22. Exports and Imports • Exports increase output demanded • Imports decrease output demanded • Net effect of international trade on output can be measured by the difference between exports and imports • Trade surplus (net exports positive) increases output, while trade deficit (net exports negative) decreases output

  23. Aggregate Supply • Aggregate supply is a schedule showing the output supplied at different price levels • Determinants of aggregate supply • Resource prices (-) • Techniques of production (-)

  24. Aggregate Supply and Full Employment Output

  25. Aggregate Demand and Supply

  26. Aggregate Demand And Supply • DD-SS equilibrium: unemployment rate above the natural rate • Greater aggregate demand (D2D2) allows to reach the natural rate of unemployment with a higher price level (p2) • An outward shift of aggregate supply (to S1S1) would result in reaching the natural rate of unemployment and a lower price level • DD-SS is a deficient (inefficient) situation: what can be done?

  27. Reasons for DeficientAggregate Demand • Inadequate level of consumer spending (e.g. higher interest rates, change in taste etc) • Decrease in investment spending due to a fall in expected return on investment • Reductions in government purchases and/or increase in taxes • High level of imports relative to exports • Breaks in the circular flow: leakages and injections • Leakages: savings (people are not spending part of their income) • Injections: investment • Savings should equal investment for no breaks to occur • Full employment saving is higher than full employment investment, aggregate demand is deficient unless sufficient injections occur • An example of leakage: government taxes reducing private spending therefore reducing aggregate demand • Imports are a leakage, exports are an injection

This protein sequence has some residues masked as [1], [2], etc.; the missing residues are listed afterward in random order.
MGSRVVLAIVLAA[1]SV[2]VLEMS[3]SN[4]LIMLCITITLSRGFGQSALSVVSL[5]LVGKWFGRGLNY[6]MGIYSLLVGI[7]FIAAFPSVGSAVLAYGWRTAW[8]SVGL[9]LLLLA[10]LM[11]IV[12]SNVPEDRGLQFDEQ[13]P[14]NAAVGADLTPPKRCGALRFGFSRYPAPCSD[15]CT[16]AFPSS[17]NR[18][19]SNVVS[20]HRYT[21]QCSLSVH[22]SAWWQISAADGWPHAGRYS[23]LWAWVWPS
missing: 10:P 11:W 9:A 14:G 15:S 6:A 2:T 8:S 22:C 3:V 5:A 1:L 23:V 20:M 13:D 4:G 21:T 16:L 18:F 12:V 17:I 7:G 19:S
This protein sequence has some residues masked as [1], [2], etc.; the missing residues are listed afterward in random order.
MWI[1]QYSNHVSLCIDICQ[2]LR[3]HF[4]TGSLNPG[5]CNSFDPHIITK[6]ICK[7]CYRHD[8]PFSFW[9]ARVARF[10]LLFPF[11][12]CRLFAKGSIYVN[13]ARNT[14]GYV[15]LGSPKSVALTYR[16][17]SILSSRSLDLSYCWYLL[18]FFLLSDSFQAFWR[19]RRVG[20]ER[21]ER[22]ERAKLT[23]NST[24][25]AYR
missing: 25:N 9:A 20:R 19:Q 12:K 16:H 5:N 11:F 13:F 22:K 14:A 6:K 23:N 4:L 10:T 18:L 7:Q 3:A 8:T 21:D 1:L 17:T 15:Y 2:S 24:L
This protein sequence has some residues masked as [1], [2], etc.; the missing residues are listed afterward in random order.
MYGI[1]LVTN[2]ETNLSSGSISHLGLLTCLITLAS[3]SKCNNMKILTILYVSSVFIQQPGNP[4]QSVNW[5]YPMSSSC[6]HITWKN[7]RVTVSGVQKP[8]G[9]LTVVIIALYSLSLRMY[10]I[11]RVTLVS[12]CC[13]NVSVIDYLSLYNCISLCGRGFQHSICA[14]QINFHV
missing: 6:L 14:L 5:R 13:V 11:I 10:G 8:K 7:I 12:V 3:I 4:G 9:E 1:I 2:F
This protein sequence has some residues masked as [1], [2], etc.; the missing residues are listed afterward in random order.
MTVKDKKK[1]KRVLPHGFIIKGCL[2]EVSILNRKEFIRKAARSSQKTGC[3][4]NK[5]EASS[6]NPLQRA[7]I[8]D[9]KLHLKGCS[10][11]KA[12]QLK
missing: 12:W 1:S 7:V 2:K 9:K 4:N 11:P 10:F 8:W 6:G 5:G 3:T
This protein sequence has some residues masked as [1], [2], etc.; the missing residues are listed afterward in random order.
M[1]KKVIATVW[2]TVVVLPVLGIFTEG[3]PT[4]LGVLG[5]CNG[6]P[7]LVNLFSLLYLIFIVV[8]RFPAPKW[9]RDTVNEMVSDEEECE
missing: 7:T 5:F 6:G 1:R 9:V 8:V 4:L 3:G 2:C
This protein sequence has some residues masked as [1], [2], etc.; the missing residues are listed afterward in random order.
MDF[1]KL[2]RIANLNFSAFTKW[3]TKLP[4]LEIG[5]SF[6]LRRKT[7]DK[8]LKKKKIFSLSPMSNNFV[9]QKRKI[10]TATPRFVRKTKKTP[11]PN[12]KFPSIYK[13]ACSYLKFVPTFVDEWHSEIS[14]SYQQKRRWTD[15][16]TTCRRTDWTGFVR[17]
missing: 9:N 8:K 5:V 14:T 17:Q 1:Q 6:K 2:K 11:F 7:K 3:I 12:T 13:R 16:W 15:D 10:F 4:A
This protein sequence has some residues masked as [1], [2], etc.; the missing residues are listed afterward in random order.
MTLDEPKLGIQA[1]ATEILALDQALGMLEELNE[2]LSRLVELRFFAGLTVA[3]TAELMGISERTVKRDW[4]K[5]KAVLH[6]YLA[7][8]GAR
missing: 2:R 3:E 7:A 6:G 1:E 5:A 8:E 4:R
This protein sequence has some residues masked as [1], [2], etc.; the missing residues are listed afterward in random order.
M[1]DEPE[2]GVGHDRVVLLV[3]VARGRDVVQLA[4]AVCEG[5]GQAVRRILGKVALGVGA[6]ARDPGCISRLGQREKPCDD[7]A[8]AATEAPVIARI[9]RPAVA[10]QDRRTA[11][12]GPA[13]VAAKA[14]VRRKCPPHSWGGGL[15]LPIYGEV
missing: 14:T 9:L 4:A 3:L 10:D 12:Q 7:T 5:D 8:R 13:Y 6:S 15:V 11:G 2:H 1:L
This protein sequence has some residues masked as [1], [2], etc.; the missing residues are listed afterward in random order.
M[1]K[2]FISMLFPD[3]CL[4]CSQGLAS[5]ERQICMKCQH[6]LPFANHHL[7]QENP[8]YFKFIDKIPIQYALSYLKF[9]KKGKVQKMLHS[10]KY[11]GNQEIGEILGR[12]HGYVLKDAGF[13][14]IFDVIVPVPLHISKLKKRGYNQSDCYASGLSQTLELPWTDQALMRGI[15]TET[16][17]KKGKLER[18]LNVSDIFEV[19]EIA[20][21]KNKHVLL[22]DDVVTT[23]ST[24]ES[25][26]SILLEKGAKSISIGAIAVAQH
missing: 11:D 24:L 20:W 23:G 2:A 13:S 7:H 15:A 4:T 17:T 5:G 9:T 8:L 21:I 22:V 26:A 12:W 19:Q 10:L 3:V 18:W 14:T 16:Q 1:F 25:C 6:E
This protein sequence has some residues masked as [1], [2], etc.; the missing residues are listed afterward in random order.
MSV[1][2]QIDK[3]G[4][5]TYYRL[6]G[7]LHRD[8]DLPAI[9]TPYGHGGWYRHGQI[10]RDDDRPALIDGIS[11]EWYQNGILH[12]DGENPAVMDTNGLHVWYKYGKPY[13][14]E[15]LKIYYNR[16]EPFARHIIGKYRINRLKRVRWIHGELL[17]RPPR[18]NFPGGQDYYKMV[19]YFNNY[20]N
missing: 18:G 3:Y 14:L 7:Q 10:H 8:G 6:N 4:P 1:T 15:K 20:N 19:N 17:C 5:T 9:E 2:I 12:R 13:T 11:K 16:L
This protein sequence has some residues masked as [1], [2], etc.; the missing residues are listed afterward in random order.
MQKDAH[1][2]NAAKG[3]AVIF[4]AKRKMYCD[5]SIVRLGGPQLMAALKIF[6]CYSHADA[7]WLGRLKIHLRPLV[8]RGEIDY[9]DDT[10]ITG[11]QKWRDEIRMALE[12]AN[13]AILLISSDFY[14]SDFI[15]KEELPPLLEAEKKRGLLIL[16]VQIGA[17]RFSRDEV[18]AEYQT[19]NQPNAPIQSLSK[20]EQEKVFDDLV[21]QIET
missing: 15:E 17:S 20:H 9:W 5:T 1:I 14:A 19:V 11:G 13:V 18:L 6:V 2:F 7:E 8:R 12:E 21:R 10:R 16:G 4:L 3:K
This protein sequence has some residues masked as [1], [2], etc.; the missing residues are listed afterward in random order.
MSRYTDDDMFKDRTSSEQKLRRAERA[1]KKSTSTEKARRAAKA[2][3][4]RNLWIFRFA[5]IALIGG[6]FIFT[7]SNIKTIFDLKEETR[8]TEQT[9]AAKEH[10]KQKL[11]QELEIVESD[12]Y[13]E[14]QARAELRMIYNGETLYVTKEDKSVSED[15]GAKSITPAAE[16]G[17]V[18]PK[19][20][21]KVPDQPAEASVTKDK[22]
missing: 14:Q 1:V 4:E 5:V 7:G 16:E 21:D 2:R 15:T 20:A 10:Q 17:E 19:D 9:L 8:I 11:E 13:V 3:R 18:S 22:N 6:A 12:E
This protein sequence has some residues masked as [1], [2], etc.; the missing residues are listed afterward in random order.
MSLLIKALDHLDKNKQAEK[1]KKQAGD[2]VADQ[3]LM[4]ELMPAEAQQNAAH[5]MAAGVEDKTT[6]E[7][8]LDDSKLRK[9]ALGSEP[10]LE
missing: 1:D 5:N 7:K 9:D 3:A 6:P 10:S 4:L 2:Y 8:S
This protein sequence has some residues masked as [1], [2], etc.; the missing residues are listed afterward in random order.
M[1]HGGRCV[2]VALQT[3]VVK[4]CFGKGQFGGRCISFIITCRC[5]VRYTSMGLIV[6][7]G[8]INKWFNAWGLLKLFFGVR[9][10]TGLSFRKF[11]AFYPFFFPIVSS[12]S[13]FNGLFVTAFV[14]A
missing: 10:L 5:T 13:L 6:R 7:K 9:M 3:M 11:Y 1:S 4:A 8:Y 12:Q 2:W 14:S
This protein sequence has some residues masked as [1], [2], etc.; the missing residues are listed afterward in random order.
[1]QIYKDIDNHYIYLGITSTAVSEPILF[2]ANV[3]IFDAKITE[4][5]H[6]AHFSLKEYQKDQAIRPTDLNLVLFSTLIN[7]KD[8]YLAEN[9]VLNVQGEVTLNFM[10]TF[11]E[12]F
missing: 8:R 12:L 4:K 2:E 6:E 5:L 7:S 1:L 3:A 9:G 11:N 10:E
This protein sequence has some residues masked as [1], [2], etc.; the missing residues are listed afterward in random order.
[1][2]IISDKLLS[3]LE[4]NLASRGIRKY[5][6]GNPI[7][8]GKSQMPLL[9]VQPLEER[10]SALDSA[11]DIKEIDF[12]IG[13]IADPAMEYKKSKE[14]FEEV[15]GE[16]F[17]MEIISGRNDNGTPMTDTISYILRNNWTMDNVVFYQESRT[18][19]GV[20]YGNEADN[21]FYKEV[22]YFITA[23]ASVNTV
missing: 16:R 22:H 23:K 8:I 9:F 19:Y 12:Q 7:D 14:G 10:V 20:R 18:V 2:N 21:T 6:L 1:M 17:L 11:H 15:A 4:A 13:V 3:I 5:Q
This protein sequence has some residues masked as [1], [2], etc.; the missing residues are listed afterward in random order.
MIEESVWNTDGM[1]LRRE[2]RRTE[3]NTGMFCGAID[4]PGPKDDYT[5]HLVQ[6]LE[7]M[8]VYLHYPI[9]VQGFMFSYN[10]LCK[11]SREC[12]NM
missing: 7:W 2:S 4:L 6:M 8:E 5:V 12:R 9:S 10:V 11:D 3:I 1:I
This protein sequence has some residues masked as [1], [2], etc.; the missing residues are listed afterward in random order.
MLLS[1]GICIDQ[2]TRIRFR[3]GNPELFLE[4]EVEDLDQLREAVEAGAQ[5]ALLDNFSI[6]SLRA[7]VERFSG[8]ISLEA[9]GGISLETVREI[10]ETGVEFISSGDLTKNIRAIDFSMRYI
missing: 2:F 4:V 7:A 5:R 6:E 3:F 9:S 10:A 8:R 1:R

28. Leakages and Injections

  29. Reasons for Weak Aggregate Supply • If incentives to save are seriously reduced (e.g. by taxes) saving would fail to finance investment • Higher taxes may reduce incentives to work

  30. Real Wages, MPRL and Employment

  31. Combating Unemployment • Aggregate demand policies • Stabilize aggregate demand over the business cycle • Increase government spending and cut taxes when private spending is contracting • Increase taxes and decrease government spending if private spending is on the increase • Keep the demand at the full-employment (or natural) unemployment level • Danger of high inflation rates that come along with low rates of unemployment

  32. Combating Unemployment • Aggregate supply policies • Reduce resource prices • Increase productivity in the economy

  33. Summary • Unemployment has both economic and social effects • 3 types of unemployment: frictional, structural and cyclical • We need aggregate demand and aggregate supply theories to understand why people lose their jobs • The best approach to combat unemployment is to pursue both aggregate demand and supply policies